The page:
EDPS Opinion on E-Evidence Proposal
12 January 2020 (updated 4 years, 3 months ago)
2018-Max_Planck_Herr_Wahl_1355_black white_Zuschnitt.jpg Thomas Wahl

On 6 November 2019, the European Data Protection Supervisor (EDPS) issued his opinion on the new EU legal framework for gathering e-evidence in cross-border cases (for the Commission proposal, see eucrim 1/2018, pp. 35-36).

The EDPS endorses the objective of ensuring quick and effective access of law enforcement to electronically stored data in another state, but calls on the EU legislator to find a balanced approach respecting the Charter of Fundamental Rights of the EU and EU data protection law and implementing all necessary safeguards. The main suggestion in the opinion is to systematically involve judicial authorities of the enforcing Member State as early as possible. These authorities should then have the possibility to effectively and efficiently review compliance of the Production and Preservation Orders with the Charter and to raise grounds for refusal. This view is shared by many civil society stakeholders as well as by the European Parliament (see, e.g., eucrim 1/2019, pp. 38-40).

Furthermore, the EDPS is critical of the definition of the data categories and their overlap, which is not consistent with other EU law. He also calls for a re-balancing between the types of data for which European Production Orders could be issued and the categories of data concerned. The EDPS, in particular, believes that the proposed threshold for producing transactional and content data (three-year minimum of the maximum custodial sentence) is too low. Calling to mind the CJEU case law, which indicates that these data would enable precise profiles of individuals to be established, access can be made possible for serious crime only. The EDPS further argues that the sensitivity of subscriber and access data should not be underestimated because they may include privacy-invasive electronic communications metadata.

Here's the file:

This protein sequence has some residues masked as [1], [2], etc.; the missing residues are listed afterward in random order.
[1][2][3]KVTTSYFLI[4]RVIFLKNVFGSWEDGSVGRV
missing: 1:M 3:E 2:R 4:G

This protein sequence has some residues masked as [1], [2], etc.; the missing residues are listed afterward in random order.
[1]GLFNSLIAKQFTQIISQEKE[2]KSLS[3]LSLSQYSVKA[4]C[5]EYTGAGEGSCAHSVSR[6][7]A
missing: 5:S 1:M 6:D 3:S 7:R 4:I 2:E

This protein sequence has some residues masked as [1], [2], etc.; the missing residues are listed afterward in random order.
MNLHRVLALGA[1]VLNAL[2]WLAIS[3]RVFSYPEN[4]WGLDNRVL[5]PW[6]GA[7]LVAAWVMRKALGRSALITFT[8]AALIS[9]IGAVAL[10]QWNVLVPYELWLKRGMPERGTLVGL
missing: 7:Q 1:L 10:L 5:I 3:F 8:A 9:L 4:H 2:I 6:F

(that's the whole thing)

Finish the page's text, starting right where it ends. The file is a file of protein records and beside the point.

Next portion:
The EDPS makes concrete recommendations on the following other issues:

  • Data security;
  • Rights of the data subject, including enhanced transparency, and rights to remedy;
  • Immunities and privileges;
  • Legal representatives;
  • Time limits to produce data;
  • Possibilities for service providers to object.

Ultimately, the EDPS asks for more clarity on the interaction between the EU’s internal e-evidence rules and other instruments, especially a future EU-US agreement. In this context, the EDPS stresses that the EU legal framework must uphold a high level of data protection and constitute the reference for respect for fundamental rights when negotiating international agreements on cross-border access to electronic evidence.

The EDPS already issued detailed advice to the Commission regarding negotiations with the USA on an e-evidence agreement (eucrim 1/2019, p. 41). The present opinion also completes other data protection statements, e.g., those by the European Data Protection Board (see eucrim 3/2018, p. 162).

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Thomas Wahl

Max Planck Institute for the Study of Crime, Security and Law (MPI CSL)

Public Law Department

Senior Researcher